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A Dictionary of Greek and Roman biography and mythology (ed. William Smith) 37 37 Browse Search
Polybius, Histories 3 3 Browse Search
Titus Livius (Livy), Ab Urbe Condita, books 38-39 (ed. Evan T. Sage, Ph.D.) 3 3 Browse Search
Titus Livius (Livy), Ab Urbe Condita, books 40-42 (ed. Evan T. Sage, Ph.D. and Alfred C. Schlesinger, Ph.D.) 2 2 Browse Search
Strabo, Geography (ed. H.C. Hamilton, Esq., W. Falconer, M.A.) 1 1 Browse Search
Titus Livius (Livy), Ab Urbe Condita, books 35-37 (ed. Evan T. Sage, PhD professor of latin and head of the department of classics in the University of Pittsburgh) 1 1 Browse Search
Titus Livius (Livy), Ab Urbe Condita, books 43-45 (ed. Alfred C. Schlesinger, Ph.D.) 1 1 Browse Search
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Browsing named entities in Polybius, Histories. You can also browse the collection for 185 BC or search for 185 BC in all documents.

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Polybius, Histories, book 22, The Senate Investigates Philip (search)
The Senate Investigates Philip About the same time ambassadors came to Rome from Complaints lodged against Philip at Rome, B. C. 185. king Eumenes, informing the Senate of the encroachment of Philip upon the cities in Thrace. There came also the exiles of the Maronitae denouncing Philip, and charging him with being the cause of their expulsion. These were followed by Athamanians, Perrhaebians, and Thessalians, demanding the restoration of their cities which Philip had taken from them during the war with Antiochus. Ambassadors also came from Philip to make answer to all accusers. After repeated debates between all these envoys and the ambassadors of Philip, the Senate decided to appoint a commission at once, to investigate the actions of Philip, and to protect all who chose to state their views and their complaints of the king to his face. A commission of investigation appointed.The legates thus appointed were Quintus Caecilius, Marcus Baebius, and Tiberius Claudius.Livy (39, 24) give
Polybius, Histories, book 22, Caecilius In the Achaean Assembly (search)
Caecilius In the Achaean Assembly Having thus finished their deliberations, the assembly Winter of B. C. 185. broke up and the people separated to their several cities. But subsequently, while the (Nemean) games were in course of celebration, Quintus Caecilius arrived from Macedonia, on his way back from the embassy which he had been conducting to Philip. Aristaenus having called a meeting of the league magistrates in Argos, Quintus attended and upbraided them for having exceeded justice in the harshness and severity with which they had treated the Lacedaemonians, and urged them strongly to repair the error. Aristaenus said not a word, showing clearly by his silence that he disapproved of what had been done and agreed with the words of Caecilius. But Diophanes of Megalopolis, who was more of a soldier than a statesman, stood up to speak, and so far from offering any defence of the Achaeans, suggested to Caecilius, from hostility to Philopoemen, another charge that might be brought ag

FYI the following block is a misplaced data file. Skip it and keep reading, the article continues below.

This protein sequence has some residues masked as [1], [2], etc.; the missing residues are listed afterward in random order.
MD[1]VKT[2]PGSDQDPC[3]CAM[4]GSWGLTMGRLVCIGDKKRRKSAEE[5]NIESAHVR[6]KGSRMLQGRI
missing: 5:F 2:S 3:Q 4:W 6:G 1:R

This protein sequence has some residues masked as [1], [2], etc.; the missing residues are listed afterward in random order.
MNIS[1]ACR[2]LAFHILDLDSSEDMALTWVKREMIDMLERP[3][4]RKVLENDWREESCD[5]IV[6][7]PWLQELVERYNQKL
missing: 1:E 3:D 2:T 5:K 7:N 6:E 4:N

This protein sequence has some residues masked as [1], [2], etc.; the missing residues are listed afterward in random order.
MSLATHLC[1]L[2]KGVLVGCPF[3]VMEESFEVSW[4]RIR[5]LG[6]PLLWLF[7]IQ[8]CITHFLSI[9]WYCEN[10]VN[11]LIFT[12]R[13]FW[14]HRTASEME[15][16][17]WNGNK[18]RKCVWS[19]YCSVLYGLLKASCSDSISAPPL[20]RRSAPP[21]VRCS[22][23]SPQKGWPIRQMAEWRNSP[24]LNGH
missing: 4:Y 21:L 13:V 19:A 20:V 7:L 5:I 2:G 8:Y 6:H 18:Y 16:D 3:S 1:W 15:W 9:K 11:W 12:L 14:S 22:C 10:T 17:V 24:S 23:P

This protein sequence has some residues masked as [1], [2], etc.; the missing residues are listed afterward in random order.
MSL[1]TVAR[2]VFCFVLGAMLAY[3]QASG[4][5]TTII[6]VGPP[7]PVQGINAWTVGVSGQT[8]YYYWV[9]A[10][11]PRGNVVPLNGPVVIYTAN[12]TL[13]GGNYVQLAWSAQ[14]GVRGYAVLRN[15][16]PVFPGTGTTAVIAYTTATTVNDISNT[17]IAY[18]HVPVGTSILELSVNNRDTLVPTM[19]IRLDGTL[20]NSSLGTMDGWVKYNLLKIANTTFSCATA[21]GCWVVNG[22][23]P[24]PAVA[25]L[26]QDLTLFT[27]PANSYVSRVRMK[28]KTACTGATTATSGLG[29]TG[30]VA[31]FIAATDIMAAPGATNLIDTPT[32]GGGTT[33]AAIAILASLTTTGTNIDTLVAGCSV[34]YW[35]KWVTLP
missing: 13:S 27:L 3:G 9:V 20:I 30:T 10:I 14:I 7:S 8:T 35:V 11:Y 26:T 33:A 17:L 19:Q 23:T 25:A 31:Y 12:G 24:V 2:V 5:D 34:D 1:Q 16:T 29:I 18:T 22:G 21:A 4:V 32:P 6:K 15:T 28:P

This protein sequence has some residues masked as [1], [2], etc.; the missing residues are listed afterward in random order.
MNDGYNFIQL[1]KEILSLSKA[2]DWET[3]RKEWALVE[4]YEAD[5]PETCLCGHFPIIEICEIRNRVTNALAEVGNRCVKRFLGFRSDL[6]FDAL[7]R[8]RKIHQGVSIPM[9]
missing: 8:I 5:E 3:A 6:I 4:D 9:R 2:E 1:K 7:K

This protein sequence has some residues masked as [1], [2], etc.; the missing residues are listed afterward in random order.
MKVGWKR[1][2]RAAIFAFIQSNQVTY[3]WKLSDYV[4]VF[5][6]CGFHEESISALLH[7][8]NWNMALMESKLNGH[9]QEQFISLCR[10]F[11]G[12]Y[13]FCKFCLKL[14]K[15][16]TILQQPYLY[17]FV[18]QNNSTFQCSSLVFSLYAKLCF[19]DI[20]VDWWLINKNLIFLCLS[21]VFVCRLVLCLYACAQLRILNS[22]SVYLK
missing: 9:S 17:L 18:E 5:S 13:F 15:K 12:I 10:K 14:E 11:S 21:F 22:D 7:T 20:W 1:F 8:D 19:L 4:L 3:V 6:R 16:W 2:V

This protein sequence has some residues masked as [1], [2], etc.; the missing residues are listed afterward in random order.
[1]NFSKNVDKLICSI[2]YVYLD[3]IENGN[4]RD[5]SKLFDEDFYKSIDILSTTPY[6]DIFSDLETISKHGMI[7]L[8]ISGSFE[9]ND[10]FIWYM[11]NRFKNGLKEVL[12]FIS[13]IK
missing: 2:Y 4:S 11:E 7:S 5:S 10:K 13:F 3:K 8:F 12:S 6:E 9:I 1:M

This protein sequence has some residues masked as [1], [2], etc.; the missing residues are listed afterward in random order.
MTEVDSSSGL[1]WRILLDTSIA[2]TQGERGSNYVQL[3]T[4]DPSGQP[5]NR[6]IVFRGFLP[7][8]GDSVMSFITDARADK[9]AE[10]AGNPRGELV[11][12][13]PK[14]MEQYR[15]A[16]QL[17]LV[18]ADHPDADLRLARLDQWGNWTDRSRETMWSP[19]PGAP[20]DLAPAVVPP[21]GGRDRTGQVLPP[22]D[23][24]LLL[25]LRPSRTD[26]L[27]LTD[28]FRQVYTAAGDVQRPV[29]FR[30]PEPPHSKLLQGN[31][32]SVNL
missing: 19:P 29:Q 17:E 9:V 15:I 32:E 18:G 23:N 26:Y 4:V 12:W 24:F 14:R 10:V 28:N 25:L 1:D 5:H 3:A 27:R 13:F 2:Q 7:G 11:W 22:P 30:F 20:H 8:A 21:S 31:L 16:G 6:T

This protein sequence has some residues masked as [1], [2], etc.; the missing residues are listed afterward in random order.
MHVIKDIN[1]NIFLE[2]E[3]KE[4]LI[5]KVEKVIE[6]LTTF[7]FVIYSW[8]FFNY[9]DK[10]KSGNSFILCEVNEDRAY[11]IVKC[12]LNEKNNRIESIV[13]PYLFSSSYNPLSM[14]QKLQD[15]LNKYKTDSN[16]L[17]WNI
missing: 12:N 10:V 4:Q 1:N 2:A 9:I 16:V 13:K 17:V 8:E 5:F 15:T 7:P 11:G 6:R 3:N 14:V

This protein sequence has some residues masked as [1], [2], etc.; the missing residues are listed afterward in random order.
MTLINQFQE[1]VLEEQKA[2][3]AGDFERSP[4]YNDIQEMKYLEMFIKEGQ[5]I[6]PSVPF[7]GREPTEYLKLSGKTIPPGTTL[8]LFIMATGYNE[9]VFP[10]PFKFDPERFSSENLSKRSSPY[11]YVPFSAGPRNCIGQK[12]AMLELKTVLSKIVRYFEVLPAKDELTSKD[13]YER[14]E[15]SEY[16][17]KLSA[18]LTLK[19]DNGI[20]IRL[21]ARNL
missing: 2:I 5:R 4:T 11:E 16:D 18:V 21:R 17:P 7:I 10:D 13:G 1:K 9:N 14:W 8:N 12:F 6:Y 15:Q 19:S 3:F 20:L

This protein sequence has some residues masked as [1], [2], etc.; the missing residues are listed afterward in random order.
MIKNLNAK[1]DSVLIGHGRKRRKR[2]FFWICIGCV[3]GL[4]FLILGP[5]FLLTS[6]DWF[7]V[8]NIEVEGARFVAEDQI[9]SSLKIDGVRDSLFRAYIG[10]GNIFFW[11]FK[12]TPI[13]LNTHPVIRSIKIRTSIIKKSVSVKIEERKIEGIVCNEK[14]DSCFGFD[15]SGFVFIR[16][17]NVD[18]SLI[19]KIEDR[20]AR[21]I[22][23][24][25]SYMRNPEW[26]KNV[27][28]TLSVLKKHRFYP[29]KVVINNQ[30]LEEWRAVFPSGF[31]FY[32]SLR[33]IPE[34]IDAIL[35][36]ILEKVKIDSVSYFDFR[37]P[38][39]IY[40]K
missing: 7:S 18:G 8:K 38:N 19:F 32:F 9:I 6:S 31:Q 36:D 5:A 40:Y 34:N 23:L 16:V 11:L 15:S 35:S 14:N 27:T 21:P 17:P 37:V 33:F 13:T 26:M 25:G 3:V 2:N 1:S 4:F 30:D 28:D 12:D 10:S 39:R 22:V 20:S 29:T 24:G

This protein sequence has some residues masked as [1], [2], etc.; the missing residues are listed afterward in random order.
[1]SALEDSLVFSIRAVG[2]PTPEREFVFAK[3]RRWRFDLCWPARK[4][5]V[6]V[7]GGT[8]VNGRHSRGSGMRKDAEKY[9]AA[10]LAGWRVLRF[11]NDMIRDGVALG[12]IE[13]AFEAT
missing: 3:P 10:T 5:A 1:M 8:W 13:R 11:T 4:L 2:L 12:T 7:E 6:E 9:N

Polybius, Histories, book 32, Polybius Responds to Scipio's Speech (search)
Polybius Responds to Scipio's Speech Polybius was taken aback by the opening words of Scipio Aemilianus, b. B.C. 185. the young man's speech (for he was only just eighteen), and said, "In heaven's name, Scipio, don't say such things, or take into your head such an idea. It is not from any want of appreciation of you, or any intention of slighting you, that I have acted as I have done: far from it! It is merely that, your brother being the elder, I begin and end my remarks with him, and address my explanations and counsels to him, in the belief that you share the same opinions. However, I am delighted to hear you say now that you appear to yourself to be somewhat less spirited than is becoming to members of your family: for you show by this that you have a really high spirit, and I should gladly devote myself to helping you to speak or act in any way worthy of your ancestors. As for learning, to which I see you and your brother devoting yourselves at present with so much earnestness a